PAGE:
The American Anti-Corruption Act (AACA) was published in Nov 2012. It reached 300,000 citizen co-sponsors by January 2013 but since then has slowed to a crawl. As of writing this there are only about 400,000 signatures. If this sluggish pace continues, support for the AACA will be too weak to pressure congress into making it law.

What's most disappointing is that the internet communities the AACA was most depending on for its success have practically ignored it. There's hardly been any attention generated for the AACA on Reddit over these past 6 months, yet I'm constantly reading comments from Redditors complaining about the excessive influence of money in American democracy and expressing frustration at not knowing how to solve the problem. Meanwhile, well-known activists Lawrence Lessig and Trevor Potter have collaborated to publish a comprehensive solution (the AACA) and a plan for making it law, and Reddit barely notices. I know Reddit can do better because of the strong opposition it showed to SOPA.

So what gives Reddit? Let's wake up already and get the AACA the exposure it needs.

Link to become a citizen co-sponsor of the American Anti-Corruption Act and learn more about it (becoming a citizen co-sponsor just means adding your name to the petition):
http://anticorruptionact.org


Other informative links:

American Anti-Corruption Act: full text and details

American Anti-Corruption Act: analysis of how well individual act provisions will hold up in the Supreme Court (summary: most should be fine)

Lawrence Lessig AMA

Lawrence Lessig TED Talk

Lawrence Lessig Book: Republic, Lost: How Money Corrupts Congress--and a Plan to Stop It

Trevor Potter AMA

OpenSecrets.org: tracks the political money trail

OpenCongress.org: tracks the political money trail, the life cycle of congressional bills, and representative's voting records

EDIT: It appears the link to the video might be down right now. It's basically just a clever commercial highlighting how our senators are practically whoring themselves for political money.

u/NoWarForGod · 1 pointr/politics

You've got the top post on reddit at the moment and you mention Dr. Lessig, give a shout out to his book!

You should all read it!

u/Micrafone_AssAssin · 1 pointr/rawdenim

Two really big topics I have started to get very interested in, a lot in part due to reddit actually.

[The Healing of America by T.R Reid] (http://www.amazon.com/The-Healing-America-Global-Cheaper/dp/0143118218)

[Republic Lost by Lawrence Lessig] (http://www.amazon.com/Republic-Lost-Money-Corrupts-Congress/dp/0446576433/ref=tmm_hrd_swatch_0?_encoding=UTF8&sr=&qid=)

u/theorymeltfool · 0 pointsr/changemyview

Sorry, we're just too far apart for my responses to be worth my time. You're not looking at the negative effects enough, and seem to be very pro-Government. You're also not providing your case for why we should allow lobbying, thus I'm not learning anything new from this discussion. Rather than respond to your points, as this will likely go back and forth for quite a while, I'd rather list a few books/articles that are anti-lobbying for your consideration. Perhaps you could offer some pro-lobbying books/articles, just in case my position is wrong (which I sincerely don't think it is). Here's the anti-lobbying links:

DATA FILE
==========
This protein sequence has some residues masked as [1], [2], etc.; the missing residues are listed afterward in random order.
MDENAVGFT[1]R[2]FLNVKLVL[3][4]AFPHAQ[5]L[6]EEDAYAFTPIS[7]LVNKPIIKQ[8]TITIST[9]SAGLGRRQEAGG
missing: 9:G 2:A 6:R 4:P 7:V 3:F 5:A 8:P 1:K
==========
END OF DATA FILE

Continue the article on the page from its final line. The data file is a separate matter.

http://en.wikipedia.org/wiki/Lobbying_in_the_United_States

http://www.amazon.com/Prophets-War-Lockheed-Military-Industrial-Complex/dp/1568586973

http://en.wikipedia.org/wiki/History_of_lobbying_in_the_United_States

http://en.wikipedia.org/wiki/Direct_lobbying_in_the_United_States

http://india.blogs.nytimes.com/2012/12/11/a-pocket-guide-to-lobbying-in-the-united-states/

http://thinkprogress.org/justice/2012/08/03/627471/private-prisons-spend-45-million-on-lobbying-rake-in-51-billion-for-immigrant-detention-alone/

http://www.opensecrets.org/lobby/top.php

http://business.time.com/2011/05/26/did-lobbying-cause-the-financial-crisis/

http://www.nytimes.com/2010/02/05/us/politics/05loans.html?pagewanted=all

http://online.wsj.com/article/SB10000872396390443589304577637773840176082.html?google_editors_picks=true

http://www.techdirt.com/articles/20100723/09055310339.shtml

http://truth-out.org/news/item/8854-the-top-five-special-interest-groups-lobbying-to-keep-marijuana-illegal

http://reporting.sunlightfoundation.com/2013/pro-cispa-backers-spend-over-100-times-more-lobbying-opponents/

http://www.dailyfinance.com/2011/12/13/30-major-u-s-companies-spent-more-on-lobbying-than-taxes/

http://www.npr.org/2009/02/18/100706260/so-damn-much-money-the-influence-of-lobbyists

http://www.nybooks.com/articles/archives/2012/mar/22/our-corrupt-politics-its-not-all-money/?pagination=false

http://www.amazon.com/gp/product/0446576433?ie=UTF8&tag=thneyoreofbo-20&linkCode=as2&camp=1789&creative=9325&creativeASIN=0446576433

Edit: I'd be surprised if you found any pro-lobbying articles/books that weren't written by politicians, bureaucrats, pundits, or lobbyists.

u/FockerCRNA · -1 pointsr/IAmA

I have two books for you to read:

Influence: Science and Practice

Republic Lost

They both lay out very good reasons for why downplaying the potential sway that dinners, parties, or other favors have on your behavior is not a good idea.